The 12 Principles for the 21st Century

The twelve principles came to prominence in 1998 [1] and since then the field of green chemistry has grown significantly.  In this video James Clark at the Green Chemistry Centre of Excellence, University of York traces the development of the twelve principles, and discusses how there is now a greater awareness of green issues across the full lifecycle including raw materials and end products, rather than focussing mainly on the processing stage.

Misunderstandings of Green Chemistry

It is helpful when learning about the foundations of modern green chemistry to look at some common misconceptions and how chemists in the area are working to counteract them. In a 2012 article, James Clark at the Green Chemistry Centre of Excellence, University of York highlighted some of the ways in which the traditional principles have been misunderstood.[2]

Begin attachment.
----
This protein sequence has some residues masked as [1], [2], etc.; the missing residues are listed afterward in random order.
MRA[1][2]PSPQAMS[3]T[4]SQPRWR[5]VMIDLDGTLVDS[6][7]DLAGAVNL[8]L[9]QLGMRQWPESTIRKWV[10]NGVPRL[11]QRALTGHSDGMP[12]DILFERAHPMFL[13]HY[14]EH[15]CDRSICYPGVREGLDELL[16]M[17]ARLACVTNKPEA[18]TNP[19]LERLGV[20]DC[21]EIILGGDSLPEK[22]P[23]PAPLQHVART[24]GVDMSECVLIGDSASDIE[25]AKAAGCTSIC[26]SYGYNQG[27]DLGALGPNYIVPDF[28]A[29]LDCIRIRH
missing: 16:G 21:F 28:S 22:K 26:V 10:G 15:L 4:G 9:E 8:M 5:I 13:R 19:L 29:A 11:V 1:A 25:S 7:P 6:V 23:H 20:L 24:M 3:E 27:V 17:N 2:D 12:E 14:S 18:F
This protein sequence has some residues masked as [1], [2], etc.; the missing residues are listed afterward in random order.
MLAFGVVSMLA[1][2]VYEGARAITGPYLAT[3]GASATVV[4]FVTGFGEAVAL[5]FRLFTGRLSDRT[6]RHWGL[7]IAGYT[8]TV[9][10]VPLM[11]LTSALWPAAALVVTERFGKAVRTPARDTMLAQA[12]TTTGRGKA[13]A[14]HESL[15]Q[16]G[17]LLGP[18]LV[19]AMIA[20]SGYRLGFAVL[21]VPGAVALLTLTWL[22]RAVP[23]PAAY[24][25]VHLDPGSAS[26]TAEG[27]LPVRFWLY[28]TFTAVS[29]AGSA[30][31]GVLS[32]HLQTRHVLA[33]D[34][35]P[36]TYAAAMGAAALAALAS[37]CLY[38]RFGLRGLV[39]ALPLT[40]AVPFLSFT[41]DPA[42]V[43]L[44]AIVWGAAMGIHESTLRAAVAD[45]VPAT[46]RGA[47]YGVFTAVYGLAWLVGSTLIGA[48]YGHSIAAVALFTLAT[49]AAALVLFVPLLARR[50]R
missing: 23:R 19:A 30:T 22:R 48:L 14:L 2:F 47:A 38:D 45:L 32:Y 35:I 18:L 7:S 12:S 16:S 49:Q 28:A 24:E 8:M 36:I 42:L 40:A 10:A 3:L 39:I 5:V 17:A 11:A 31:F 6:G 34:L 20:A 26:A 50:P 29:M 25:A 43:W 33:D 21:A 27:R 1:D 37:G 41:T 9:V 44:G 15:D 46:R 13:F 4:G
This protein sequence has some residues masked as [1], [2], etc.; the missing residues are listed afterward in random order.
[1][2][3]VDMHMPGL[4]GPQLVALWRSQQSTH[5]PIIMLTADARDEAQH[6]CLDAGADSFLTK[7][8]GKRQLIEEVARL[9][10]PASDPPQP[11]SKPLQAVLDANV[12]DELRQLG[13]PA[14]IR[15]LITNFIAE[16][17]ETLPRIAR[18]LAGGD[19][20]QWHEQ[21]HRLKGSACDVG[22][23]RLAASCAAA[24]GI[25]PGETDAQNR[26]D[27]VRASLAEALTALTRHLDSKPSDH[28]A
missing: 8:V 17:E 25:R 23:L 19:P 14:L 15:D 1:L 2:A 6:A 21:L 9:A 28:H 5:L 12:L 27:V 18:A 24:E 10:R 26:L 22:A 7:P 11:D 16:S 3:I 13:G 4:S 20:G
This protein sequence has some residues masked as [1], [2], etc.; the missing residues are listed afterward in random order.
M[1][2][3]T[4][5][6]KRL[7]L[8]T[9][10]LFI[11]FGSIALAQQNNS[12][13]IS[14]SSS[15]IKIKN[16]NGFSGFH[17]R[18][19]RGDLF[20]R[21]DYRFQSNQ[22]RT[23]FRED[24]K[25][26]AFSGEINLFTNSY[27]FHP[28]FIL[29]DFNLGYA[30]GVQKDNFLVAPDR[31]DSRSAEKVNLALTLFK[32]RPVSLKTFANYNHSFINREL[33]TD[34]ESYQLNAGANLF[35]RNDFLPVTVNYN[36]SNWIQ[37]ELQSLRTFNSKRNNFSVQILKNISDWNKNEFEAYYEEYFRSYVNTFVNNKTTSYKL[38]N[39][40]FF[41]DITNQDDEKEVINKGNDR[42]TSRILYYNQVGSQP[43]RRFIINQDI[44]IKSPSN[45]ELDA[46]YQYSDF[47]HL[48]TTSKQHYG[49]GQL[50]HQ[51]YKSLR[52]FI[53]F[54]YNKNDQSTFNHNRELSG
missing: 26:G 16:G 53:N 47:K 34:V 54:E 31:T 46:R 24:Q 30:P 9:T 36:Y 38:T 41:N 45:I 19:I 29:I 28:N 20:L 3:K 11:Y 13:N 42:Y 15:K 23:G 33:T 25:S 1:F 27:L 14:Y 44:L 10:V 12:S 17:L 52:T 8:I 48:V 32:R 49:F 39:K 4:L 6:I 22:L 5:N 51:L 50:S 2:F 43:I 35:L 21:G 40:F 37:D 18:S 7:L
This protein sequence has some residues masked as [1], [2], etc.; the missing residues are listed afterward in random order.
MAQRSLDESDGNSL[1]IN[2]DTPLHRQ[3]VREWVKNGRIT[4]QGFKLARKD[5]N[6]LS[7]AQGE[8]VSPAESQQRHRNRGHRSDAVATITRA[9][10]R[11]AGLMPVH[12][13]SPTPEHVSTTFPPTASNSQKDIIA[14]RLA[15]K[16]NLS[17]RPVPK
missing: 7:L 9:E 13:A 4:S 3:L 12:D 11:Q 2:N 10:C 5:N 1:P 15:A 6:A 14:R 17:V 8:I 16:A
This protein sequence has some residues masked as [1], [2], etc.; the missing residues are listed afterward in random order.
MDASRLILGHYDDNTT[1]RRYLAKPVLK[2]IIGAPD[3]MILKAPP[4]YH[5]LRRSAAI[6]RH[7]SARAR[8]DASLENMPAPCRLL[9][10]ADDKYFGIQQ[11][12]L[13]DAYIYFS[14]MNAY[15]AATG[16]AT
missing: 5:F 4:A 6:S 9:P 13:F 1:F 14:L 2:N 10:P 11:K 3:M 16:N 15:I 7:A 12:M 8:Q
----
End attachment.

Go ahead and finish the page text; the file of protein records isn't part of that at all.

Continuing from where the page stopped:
In this video, he focuses on biodegradability (principle 10: design for degradation), in particular its tension with newer recycling techniques (born out of principles 1 and 2), illustrating that a naïve understanding of the twelve principles is not sufficient in modern green chemistry thinking.

  1. P. T. Anastas and J. C. Warner, Green Chemistry: Theory and Practice, Oxford University Press, 1998.
  2. J. Clark, The 12 Misunderstandings of Green Chemistry (Last accessed: October 2, 2015).